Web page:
Pedagogy of Design: Studio-Based Design Learning & Curricular Hegemony and Design Education

The RGD is pleased to announce the Design Educators Conference Webinar: Pedagogy of Design: Studio-Based Design Learning & Curricular Hegemony and Design Education.


In 2021, the 5th Design Educators Conference will consist of: 2 Keynote Presentations and 12 Themed Concurrent Sessions. The Conference's 5 themes are: Empower (the learners), Embrace (the classroom), Expand (the experience), Engage (with external participation) and Equity (within all spaces).



  • Pedagogy of Design: Studio-Based Design Learning by Aidan Rowe, U of Alberta

  • Curricular Hegemony and Design Education by Brian DeLevie, U of Colorado Denver

Date: Friday, April 23rd at 1:00 PM ET


Register here


Registrants for this session will also get a link to the recording!


You can check all Design Educators Conference Webinars dates here.


Discussions will place on Discord after the talks!


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Theme: Engage – with external participation


Pedagogy of Design: Studio-Based Design Learning


Presented by Aidan Rowe, University of Alberta
Chair, Department of Art & Design
Associate Professor, Design Studies
Co-Editor, GDC Journal


21st century higher education faces a variety of challenges, shifting contexts and opportunities (and these are even more acute in light of COVID-19). Responding to these changes, academia has integrated new learning and teaching practices to: increase collaborative learning situations; further develop interdisciplinary learning opportunities; and, create quality curricular experiential learning experiences to ground and extend education opportunities.

For example, a 2017 University of Toronto whitepaper entitled Rethinking Higher Education Curricula asserts it will "grow its experiential, work-integrated, and community-engaged learning offerings, and that this growth would collectively enhance both the student learning experience and the University’s ability to support broader community and societal needs." (University of Toronto 2017, 2).


Common across these practices—and other pedagogical advances—is that they are central to design education. I argue that Design Studio-Based Design Learning (SBDL) offers unique teaching and learning practices to non-design areas and in fact can serve as a model higher educational framework.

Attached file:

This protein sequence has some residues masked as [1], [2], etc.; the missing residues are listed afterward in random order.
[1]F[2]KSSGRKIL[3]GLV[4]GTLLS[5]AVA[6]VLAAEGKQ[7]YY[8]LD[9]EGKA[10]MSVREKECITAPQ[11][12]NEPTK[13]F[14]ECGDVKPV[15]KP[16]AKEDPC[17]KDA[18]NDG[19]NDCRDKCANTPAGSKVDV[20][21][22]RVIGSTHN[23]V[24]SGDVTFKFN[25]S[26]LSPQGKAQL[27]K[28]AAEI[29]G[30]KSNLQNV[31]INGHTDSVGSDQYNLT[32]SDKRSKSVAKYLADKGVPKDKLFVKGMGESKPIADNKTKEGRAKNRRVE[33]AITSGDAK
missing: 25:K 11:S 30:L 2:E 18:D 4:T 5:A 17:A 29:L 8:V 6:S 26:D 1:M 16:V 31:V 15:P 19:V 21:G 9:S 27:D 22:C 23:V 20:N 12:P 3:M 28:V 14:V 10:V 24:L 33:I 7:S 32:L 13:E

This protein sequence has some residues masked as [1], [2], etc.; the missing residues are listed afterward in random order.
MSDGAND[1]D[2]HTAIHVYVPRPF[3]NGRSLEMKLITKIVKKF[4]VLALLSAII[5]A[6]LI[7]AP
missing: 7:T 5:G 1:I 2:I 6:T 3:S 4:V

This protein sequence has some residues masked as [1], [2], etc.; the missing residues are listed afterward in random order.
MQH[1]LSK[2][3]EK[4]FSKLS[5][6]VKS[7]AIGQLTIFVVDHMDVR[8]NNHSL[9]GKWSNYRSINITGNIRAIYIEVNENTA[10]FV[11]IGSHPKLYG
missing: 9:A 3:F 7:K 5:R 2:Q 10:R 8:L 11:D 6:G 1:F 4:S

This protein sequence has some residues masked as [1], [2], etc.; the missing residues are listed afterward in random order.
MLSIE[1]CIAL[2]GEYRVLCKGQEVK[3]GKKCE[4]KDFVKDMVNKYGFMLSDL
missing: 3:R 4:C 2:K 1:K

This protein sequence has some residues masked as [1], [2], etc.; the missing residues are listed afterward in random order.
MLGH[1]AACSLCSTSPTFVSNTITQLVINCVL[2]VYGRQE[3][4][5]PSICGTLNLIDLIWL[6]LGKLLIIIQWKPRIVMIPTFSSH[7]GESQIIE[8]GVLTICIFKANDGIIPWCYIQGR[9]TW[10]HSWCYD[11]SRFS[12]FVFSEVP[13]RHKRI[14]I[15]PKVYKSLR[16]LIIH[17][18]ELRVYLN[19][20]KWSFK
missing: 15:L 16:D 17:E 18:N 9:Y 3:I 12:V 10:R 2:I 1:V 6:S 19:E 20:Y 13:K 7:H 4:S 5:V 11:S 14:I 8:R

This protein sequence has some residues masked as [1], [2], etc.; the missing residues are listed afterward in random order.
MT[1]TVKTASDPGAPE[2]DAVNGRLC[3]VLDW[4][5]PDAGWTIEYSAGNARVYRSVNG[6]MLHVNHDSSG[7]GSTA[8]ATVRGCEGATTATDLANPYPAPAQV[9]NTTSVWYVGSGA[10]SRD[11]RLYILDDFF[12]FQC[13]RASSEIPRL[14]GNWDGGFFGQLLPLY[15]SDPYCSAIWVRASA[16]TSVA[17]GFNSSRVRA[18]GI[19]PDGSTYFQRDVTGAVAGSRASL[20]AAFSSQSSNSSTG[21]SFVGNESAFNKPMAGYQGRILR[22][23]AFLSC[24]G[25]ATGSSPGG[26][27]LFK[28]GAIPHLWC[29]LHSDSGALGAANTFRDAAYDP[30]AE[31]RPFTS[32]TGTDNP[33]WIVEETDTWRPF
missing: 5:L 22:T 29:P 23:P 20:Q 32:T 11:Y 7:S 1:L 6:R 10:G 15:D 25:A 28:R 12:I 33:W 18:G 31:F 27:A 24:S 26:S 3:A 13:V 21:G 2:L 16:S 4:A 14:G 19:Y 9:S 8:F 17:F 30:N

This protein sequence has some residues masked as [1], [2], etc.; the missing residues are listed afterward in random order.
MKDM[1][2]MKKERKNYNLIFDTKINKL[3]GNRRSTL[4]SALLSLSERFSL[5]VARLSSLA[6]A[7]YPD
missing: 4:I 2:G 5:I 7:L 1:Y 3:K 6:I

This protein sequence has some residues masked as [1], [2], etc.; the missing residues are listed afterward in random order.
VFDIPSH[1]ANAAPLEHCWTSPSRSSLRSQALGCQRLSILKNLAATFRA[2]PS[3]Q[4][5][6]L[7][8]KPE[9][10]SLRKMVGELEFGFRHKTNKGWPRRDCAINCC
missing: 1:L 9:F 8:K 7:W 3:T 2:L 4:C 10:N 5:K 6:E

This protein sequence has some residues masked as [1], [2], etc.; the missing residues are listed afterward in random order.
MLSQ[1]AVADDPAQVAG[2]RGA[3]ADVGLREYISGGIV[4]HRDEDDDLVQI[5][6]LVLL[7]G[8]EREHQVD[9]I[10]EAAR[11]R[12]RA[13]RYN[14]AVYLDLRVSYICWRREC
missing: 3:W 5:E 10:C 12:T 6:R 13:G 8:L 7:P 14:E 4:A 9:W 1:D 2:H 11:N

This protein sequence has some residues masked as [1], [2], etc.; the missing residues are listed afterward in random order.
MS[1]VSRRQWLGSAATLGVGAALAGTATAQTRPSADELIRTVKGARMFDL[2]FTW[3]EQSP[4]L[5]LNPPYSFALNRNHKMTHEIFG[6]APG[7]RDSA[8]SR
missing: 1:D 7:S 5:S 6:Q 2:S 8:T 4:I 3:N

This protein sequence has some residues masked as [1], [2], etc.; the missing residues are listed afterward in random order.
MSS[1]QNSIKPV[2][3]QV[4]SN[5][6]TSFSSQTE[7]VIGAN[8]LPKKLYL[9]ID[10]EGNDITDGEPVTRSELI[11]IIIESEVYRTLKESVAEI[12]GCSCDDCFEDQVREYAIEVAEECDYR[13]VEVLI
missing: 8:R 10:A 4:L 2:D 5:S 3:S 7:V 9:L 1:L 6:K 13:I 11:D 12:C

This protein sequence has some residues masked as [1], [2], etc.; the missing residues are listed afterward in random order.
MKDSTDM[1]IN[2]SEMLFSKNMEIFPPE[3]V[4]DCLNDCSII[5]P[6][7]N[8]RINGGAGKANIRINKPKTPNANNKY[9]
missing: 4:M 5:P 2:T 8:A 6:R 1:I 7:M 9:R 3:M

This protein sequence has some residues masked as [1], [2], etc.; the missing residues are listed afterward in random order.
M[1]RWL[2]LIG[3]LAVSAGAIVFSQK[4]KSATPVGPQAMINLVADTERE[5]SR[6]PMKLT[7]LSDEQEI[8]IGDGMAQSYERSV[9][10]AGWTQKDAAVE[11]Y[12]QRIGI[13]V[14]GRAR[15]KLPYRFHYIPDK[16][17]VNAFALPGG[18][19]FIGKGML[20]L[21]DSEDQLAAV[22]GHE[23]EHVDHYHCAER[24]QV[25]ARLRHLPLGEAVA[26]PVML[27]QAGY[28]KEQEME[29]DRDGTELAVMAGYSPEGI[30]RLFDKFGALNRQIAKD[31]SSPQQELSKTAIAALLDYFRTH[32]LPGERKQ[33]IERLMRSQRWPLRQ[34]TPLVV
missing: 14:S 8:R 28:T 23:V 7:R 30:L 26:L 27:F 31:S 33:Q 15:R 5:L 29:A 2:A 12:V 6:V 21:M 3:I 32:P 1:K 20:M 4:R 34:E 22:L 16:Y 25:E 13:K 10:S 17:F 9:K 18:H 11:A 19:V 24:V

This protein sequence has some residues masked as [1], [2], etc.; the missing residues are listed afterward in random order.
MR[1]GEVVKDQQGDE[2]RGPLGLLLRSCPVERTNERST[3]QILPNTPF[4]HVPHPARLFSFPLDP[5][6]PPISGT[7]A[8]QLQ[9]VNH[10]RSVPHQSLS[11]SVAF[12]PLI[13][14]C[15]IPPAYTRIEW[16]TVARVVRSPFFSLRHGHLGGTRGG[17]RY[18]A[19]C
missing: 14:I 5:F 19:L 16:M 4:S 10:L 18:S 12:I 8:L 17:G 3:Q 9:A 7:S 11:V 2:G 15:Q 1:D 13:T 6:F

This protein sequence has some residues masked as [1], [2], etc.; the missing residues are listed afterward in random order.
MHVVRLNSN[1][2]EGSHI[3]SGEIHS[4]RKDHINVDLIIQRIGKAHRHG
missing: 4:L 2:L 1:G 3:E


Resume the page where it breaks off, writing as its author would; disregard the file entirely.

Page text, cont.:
For example, SBL commonly employs a range of diverse learning and teaching practices including:


  • Problem-focused scenarios learning;
  • The assumption of a critical stance by students;
  • Interdisciplinary and interprofessional learning;
  • Collaborative learning situations;
  • Curricular / co-curricular experiential learning opportunities;
  • Learning through doing: A focus on hands-on creation and making.


While these pedagogical practices are common to Studio-Based Design Learning they are often at the vanguard of other academic disciplines. This presentation documents the benefits of applying Studio-Based Design Learning to other academic disciplines, the positives exposed, and the challenges encountered.


Situating design in a broad sense—and after Simon—as the changing of existing situations into preferred ones we must engage with the edges of our discipline. Interrogating the contexts of, and possibilities for, design education we bring to life potential futures and directions for higher education and practice pushing both towards needed practices in the 21st century.



Curricular Hegemony and Design Education


Presented by Brian DeLevie, Associate Professor, University of Colorado Denver


Historically, IHE’s and design programs have fulfilled and served complementary and contradictory roles. By striving to create missions and curriculums that embrace multicultural paradigms that promote inclusivity,, empathy, IHE’s have produced knowledgeable professionals that serve the economy and as social agents and activists. However, through restrictive entrance requirements and delivering hegemonic pedagogy and curriculum, IHEs and design programs have perpetuated “symbolic racism” that denies existing patterns of racial inequalities and sent implicit messages to minorities about what constitutes valid knowledge, and who are the dominant and subordinate classes. Brian asks: what role does personal, discipline, and institutional biases play in design curriculum decision making?; what can design programs do to actively and effectively challenge hegemonic structures to engage better and promote more equitable and diverse forms of education? and how can design programs create curriculum that recognizes, respects, and uses students’ identities and diverse backgrounds to encourage and support their pursuance and entrance into the design profession?



  • How does design education engage with society, with our student’s lives, with the industry at large?
  • How can we make small changes in curriculum to shed light on student identities and encourage pursuit of their autonomy through their learning experience?
  • How much of design curriculum should be personal, discipline-based or institutional?